Northport at Marsden Point has officially become a container port, with the first containers leaving on a new direct shipping service between Whangarei, Brisbane and Singapore.

The containers were loaded aboard the container ship Northern Diplomat at the weekend for the first all-container international shipping service to operate from the port.

The seasonal fortnightly service is being offered to Northland businesses by Mediterranean Shipping Company, and will improve sea freight transit times for local importers and exporters.

Customers already signed up to use the service include Northland growers of kiwifruit and other fruit and exporters of manufactured timber products.


The deal with Northland's $40 million kiwifruit industry will take more than 500 truck and trailer trips off the road south of Whangarei, and boost profits for the people who grow the fruit for export. At the moment Northland kiwifruit is trucked to Auckland where it is then put on a train to the Port of Tauranga.

The new service will run for the remainder of the 2018 fruit export period but will be available for any kind of import or export container shipment.

Northport's commercial manager David Finchett said it represented an opportunity for all industries across the region. He urged Northland business, both importers and exporters, to explore the possibilities presented by the new service.

"Our goal is to build cargo volumes to the point where the service becomes regular instead of seasonal. If we can demonstrate consistent demand for this shipping link from Northland importers and exporters there is no reason why it should not become a weekly service instead of a fortnightly one,'' Finchett said.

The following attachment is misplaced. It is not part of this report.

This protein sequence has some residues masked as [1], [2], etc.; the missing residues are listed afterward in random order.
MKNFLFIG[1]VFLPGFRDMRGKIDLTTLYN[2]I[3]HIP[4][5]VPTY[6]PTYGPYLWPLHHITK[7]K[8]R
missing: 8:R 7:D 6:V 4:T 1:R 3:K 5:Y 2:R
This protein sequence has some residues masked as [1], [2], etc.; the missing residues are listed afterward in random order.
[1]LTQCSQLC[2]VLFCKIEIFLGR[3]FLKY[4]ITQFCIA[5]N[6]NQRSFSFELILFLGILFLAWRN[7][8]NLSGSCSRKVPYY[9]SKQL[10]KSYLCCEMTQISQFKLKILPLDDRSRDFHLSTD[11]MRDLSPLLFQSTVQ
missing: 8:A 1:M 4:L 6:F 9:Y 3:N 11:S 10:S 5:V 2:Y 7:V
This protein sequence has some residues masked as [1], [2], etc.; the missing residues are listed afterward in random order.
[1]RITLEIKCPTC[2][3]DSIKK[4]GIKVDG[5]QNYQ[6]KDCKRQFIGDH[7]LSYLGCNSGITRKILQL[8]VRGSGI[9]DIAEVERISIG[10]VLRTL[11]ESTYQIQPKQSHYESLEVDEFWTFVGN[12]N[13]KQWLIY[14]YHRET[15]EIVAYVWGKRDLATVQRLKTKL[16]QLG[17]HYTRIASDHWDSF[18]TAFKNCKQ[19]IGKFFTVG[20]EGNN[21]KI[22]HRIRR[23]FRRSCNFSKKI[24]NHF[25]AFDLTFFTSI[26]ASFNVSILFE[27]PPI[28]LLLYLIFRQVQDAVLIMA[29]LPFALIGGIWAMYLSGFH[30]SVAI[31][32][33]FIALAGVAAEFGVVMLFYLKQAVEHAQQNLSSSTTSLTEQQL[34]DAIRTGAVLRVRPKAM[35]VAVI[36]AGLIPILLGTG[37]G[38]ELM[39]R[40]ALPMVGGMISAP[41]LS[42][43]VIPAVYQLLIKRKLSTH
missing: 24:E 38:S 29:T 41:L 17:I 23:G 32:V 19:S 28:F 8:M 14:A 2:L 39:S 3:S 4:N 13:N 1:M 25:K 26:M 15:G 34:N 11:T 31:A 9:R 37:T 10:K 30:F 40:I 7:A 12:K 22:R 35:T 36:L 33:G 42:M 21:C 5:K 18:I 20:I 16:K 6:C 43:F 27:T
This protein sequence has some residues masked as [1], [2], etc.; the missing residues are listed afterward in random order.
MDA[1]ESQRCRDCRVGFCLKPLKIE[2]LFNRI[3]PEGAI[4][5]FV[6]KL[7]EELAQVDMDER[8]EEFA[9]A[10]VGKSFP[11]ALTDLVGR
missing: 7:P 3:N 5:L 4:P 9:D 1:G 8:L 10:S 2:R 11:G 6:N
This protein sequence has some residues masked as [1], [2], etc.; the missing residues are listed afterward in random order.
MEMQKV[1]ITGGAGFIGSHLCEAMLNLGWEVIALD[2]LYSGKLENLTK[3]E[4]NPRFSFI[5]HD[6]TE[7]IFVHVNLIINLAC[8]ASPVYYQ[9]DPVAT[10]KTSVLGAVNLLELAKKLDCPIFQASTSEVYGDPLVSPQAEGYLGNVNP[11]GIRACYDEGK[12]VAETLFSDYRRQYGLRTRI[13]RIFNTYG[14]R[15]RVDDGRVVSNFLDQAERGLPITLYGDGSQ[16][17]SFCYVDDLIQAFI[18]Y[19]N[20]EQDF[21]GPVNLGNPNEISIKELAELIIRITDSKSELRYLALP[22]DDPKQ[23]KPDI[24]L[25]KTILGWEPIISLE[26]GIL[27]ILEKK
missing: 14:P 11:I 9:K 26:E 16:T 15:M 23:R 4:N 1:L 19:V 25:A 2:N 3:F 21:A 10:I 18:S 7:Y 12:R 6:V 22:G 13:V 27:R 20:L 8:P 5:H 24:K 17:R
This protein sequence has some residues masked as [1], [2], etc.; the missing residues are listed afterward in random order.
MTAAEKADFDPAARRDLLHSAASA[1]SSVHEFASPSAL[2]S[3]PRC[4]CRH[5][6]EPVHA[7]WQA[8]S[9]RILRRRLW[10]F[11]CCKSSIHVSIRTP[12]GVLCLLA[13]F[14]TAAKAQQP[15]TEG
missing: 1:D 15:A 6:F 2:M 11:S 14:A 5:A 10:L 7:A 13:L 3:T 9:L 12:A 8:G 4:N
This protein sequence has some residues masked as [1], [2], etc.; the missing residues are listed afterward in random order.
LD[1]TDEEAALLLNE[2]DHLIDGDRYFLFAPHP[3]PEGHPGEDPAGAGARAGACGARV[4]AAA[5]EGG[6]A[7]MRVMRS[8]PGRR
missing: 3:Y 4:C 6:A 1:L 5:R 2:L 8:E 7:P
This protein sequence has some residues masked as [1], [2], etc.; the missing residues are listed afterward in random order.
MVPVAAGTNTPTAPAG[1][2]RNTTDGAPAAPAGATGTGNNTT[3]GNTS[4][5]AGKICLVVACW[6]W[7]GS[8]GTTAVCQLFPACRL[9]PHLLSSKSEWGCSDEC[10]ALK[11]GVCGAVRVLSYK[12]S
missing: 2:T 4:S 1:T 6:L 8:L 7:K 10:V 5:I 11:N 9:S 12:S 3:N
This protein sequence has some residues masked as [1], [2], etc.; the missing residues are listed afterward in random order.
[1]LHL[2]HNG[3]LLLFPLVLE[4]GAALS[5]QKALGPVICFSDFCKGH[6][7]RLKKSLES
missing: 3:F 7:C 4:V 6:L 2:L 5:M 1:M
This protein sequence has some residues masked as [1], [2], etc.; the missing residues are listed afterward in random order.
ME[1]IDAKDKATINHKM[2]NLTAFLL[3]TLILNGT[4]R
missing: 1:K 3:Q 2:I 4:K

"It's a great option for Northland business that has taken a lot of work and coordination by Northport, Northland Inc and many other parties, to bring about. But, like all things, if we don't use it we'll lose it. So we really hope that Northland makes the most of it."

David Wilson, chief executive officer of Northland's economic development agency Northland Inc, said new sea freight services linking the region directly with international markets presented a significant opportunity for its economy.

Northland produces about three and a half million trays of kiwifruit a year, which equates to about 13,000 pallets and is worth about $40 million. The cost to get one pallet of kiwifruit from Kerikeri to the Bay of Plenty is about $102. To load that same pallet at Marsden Point is expected to cost about $36, a saving of $66.

"Until now many Northland businesses have had to incur cost and time penalties to either bring things in through or ship products out of, other ports. Links like this one, using our very own local port, bring new levels of competitive advantage to Northland and should be both welcomed and supported by local business owners,'' Wilson said.


"The growth of Northport is a project within the Northland Tai Tokerau Economic Action Plan and will be an important part of any integrated logistic solution for Auckland and the top half of the North Island."

Whangarei mayor Sheryl Mai described the opening of the new route as "fantastic news" that would further connect Northland with the world and strengthen the case for the relocation of Auckland-based manufacturers to Whangarei and the Marsden Point area, with its abundance of inexpensive industrial and port-zoned land.

Carl Muller, general manager of Orangewood, a post-harvest and orchard management company in the Far North, said the new service was "a real coup" for the region's kiwifruit growers. It was more efficient and cost-effective than export routes they had been using previously and MSC's Singapore hub gave exporters easy access to markets virtually anywhere.